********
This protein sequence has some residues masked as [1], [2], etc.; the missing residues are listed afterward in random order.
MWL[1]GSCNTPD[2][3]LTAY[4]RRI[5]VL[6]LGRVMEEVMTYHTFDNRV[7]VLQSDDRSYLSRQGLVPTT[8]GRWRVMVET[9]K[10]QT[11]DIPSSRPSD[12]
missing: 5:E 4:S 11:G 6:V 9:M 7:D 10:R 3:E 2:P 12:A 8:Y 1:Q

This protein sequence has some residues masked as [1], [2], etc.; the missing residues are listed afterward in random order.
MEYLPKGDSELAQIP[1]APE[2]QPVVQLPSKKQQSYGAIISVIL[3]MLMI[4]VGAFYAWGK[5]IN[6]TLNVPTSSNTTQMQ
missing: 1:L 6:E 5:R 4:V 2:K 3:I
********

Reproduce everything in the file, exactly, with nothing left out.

This protein sequence has some residues masked as [1], [2], etc.; the missing residues are listed afterward in random order.
MWL[1]GSCNTPD[2][3]LTAY[4]RRI[5]VL[6]LGRVMEEVMTYHTFDNRV[7]VLQSDDRSYLSRQGLVPTT[8]GRWRVMVET[9]K[10]QT[11]DIPSSRPSD[12]
missing: 5:E 4:S 11:G 6:V 9:M 7:D 10:R 3:E 2:P 12:A 8:Y 1:Q

This protein sequence has some residues masked as [1], [2], etc.; the missing residues are listed afterward in random order.
MEYLPKGDSELAQIP[1]APE[2]QPVVQLPSKKQQSYGAIISVIL[3]MLMI[4]VGAFYAWGK[5]IN[6]TLNVPTSSNTTQMQ
missing: 1:L 6:E 5:R 4:V 2:K 3:I